Against this backdrop, Planet 21 becomes more attractive to hotel owners, and Accor has also tried to make it accessible. For instance, the commitments are presented as guidelines for improving the hotel, rather than as absolute requirements.

Planet 21 also encompasses areas such as child protection, reforestation and protecting biodiversity. Accor has been particularly active in child protection, including providing training for hotel employees to identify and respond to situations where a child is at risk.

“The entire programme is designed to benefit the hotels as much as it benefits society and the environment,” says Naguran. “Not only in conserving resources and minimising pollution, but also in helping to improve their bottom line, staff morale, and public image.”

In 2013, participating hotels in the programme in the Asia Pacific region saw a 3.4 per cent reduction in water consumption and a 3.8 per cent decrease in energy use as compared to 2012.

Industry insiders and observers agree that sustainability has definite tangible benefits.

Chi Lo, sustainability and social responsibility specialist with the Pacific Asia Travel Association (PATA), a non-profit membership association focusing on responsible travel and tourism within the Asia Pacific, remarks that the business case for sustainable tourism is significant.

“Responsible business practices have been shown to both cut costs of operations as well as have a positive impact on the surrounding community in which the business operates,” she says.

Innovative ways of striking a balance

Sustainability in the hotel industry today can be compatible with comfort and even luxury. This belief is held by not only sustainability advocates and hoteliers, but by hotel guests themselves.

Responsible business practices have been shown to both cut costs of operations as well as have a positive impact on the surrounding community in which the business operates.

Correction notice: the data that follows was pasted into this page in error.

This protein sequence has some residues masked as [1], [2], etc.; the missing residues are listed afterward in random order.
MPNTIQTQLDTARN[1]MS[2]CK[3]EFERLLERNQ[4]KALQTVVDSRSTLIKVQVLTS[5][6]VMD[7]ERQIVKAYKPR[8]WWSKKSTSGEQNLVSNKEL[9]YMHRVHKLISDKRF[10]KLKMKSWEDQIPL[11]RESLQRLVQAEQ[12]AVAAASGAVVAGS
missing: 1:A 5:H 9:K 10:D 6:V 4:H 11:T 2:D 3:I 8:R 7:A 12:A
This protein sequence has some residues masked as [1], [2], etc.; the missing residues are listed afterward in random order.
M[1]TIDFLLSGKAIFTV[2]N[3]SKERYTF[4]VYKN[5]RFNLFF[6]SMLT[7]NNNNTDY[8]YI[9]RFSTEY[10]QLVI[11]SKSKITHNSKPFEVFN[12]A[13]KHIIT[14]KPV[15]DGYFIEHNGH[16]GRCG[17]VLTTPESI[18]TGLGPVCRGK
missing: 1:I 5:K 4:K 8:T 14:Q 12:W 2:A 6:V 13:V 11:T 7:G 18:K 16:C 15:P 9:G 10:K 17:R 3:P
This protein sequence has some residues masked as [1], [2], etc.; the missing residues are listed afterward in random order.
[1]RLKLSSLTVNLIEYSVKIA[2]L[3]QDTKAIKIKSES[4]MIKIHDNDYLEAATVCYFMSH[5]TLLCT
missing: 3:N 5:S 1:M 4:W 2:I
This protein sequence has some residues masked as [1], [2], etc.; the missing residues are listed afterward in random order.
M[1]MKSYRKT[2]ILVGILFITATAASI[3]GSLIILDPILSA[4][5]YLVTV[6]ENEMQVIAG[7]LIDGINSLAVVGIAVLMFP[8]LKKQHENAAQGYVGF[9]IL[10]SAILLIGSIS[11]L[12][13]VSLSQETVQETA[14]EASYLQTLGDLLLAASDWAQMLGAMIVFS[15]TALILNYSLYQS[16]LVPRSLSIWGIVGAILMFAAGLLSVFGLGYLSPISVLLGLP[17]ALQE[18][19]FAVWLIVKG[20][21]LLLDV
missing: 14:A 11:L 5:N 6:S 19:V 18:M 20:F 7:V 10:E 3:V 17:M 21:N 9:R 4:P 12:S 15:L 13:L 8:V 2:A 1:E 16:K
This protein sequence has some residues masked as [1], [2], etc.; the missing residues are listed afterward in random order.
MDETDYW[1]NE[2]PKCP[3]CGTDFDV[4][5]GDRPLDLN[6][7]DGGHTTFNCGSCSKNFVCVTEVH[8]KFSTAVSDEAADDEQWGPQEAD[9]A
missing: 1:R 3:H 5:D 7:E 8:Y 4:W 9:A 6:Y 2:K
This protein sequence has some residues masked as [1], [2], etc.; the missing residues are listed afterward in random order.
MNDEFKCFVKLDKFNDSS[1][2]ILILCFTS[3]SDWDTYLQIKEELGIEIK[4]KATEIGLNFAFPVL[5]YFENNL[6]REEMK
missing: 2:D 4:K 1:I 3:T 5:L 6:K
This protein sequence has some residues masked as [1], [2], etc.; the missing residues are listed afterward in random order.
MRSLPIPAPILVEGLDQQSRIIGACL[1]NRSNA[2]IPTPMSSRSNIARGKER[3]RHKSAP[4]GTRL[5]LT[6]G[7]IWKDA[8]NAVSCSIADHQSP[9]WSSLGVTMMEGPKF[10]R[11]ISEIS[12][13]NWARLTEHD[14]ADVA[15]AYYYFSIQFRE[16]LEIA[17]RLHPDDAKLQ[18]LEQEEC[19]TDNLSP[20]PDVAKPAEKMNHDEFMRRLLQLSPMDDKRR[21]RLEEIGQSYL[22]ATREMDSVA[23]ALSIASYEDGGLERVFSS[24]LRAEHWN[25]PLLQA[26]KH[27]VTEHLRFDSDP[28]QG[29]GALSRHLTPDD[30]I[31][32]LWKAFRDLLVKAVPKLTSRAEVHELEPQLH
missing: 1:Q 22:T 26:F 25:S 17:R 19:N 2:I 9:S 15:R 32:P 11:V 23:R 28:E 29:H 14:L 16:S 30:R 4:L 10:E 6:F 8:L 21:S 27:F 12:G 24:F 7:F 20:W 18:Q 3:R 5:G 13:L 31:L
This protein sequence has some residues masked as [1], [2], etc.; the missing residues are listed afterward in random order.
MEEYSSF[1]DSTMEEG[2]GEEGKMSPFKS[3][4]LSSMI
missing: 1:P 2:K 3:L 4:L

Chi Lo, sustainability and social responsibility specialist, Pacific Asia Travel Association

Accor’s 2011 study found that two-thirds of customers do not think sustainability and comfort will clash, and a number of Accor-operated hotels are trying to marry the two with innovative approaches to their Planet 21 commitments.

For example, the Novotel Singapore Clarke Quay now offers plastics-free green meeting packages, where all the items used adhere to various sustainability benchmarks.

Ibis Singapore on Bencoolen has launched a PET-free programme under which guests are provided with still or sparkling water from an in-house filtration system rather than the usual mineral water in plastic bottles.

Some hotels also provide environmentally and socially-friendly pens made in Indonesia using recycled newspapers by the “Yayasan Peduli Tunas Bangsa” Accor Foundation that offers employment and financial support to the underprivileged.

“Sustainable development in Accor is often embedded in the very way the hotel is designed,” says Naguran. “It is also in the way amenities and facilities are maintained such as water and waste treatment systems, and in operations such as housekeeping.”

For example, she explains, when guests reuse their towels and bed linens, half of the savings on laundry bills fund a reforestation and biodiversity protection project, “Plant for the Planet”.

Under this project, which predates Planet 21 but was brought under its umbrella, more than 225,000 trees have been planted around the region since 2008.

Ultimately, however, the success of any sustainability initiative in the hotel industry – whether driven by industry players, customers, non-profit organisations or any other stakeholders – comes down to how much of a commitment management personnel and hotel owners are willing to make.

“We have seen great dedication from the general managers in many of our hotels, as well as strong support from hotel owners,” says Naguran of Planet 21’s current 91 per cent success rate.

“The sustainability development work done under Planet 21 should be attributed to their willingness to embrace corporate social responsibility and adopt sustainable innovations even at some financial expense.”

Nevertheless, she adds, there is still a chance that even with all the commitment and hard work by hotel owners and managers, Planet 21 will not see a 100 percent success within its targeted time frame.

“The hotel industry can be volatile, and there is always the risk of external events affecting travel and tourism. We and our business partners will continue to do our best.”

Even if Planet 21 does not reach its ultimate target, Accor is moving in the right direction, says PATA’s Chi. “It’s never enough, but to start is an accomplishment in itself.” 

This story was originally published in the Eco-Business magazine. Read this story in a magazine layout here.